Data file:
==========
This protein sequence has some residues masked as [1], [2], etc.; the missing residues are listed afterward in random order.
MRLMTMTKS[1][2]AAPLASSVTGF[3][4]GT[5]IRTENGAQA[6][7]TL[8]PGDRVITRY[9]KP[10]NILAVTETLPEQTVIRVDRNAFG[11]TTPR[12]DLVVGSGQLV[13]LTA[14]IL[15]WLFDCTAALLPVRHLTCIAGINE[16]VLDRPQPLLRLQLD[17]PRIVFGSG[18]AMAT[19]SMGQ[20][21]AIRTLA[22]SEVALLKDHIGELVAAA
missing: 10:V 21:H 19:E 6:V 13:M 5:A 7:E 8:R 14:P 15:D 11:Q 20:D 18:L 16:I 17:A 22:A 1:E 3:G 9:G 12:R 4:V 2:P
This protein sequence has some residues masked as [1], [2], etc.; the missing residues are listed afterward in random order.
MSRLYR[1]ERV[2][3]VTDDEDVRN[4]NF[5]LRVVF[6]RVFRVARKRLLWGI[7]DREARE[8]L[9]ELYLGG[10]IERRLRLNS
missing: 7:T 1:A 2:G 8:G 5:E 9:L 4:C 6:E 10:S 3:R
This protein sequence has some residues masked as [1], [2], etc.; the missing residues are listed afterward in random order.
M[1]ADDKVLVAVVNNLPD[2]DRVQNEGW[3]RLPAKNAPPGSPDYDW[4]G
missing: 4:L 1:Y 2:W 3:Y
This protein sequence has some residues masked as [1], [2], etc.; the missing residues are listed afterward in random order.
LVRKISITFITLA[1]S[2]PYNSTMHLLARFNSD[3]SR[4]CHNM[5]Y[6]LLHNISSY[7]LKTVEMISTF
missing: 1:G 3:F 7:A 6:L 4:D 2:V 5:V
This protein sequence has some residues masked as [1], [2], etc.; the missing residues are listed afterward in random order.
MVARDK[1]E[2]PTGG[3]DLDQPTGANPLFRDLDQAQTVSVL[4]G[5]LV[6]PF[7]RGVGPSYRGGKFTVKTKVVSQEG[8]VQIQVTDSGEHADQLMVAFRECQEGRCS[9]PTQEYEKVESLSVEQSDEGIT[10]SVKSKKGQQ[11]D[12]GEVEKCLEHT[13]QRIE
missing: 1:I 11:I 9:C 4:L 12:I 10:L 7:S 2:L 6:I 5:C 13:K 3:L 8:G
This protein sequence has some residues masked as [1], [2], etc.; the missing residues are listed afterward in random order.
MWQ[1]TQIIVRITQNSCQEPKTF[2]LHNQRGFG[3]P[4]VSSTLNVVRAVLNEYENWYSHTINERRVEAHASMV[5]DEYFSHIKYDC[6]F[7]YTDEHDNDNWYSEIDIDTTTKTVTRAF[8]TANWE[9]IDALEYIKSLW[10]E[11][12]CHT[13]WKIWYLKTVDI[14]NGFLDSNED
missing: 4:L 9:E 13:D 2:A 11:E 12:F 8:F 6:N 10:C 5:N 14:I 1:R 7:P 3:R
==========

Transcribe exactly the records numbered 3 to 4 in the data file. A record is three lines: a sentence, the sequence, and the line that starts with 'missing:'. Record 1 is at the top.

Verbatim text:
This protein sequence has some residues masked as [1], [2], etc.; the missing residues are listed afterward in random order.
M[1]ADDKVLVAVVNNLPD[2]DRVQNEGW[3]RLPAKNAPPGSPDYDW[4]G
missing: 4:L 1:Y 2:W 3:Y
This protein sequence has some residues masked as [1], [2], etc.; the missing residues are listed afterward in random order.
LVRKISITFITLA[1]S[2]PYNSTMHLLARFNSD[3]SR[4]CHNM[5]Y[6]LLHNISSY[7]LKTVEMISTF
missing: 1:G 3:F 7:A 6:L 4:D 2:V 5:V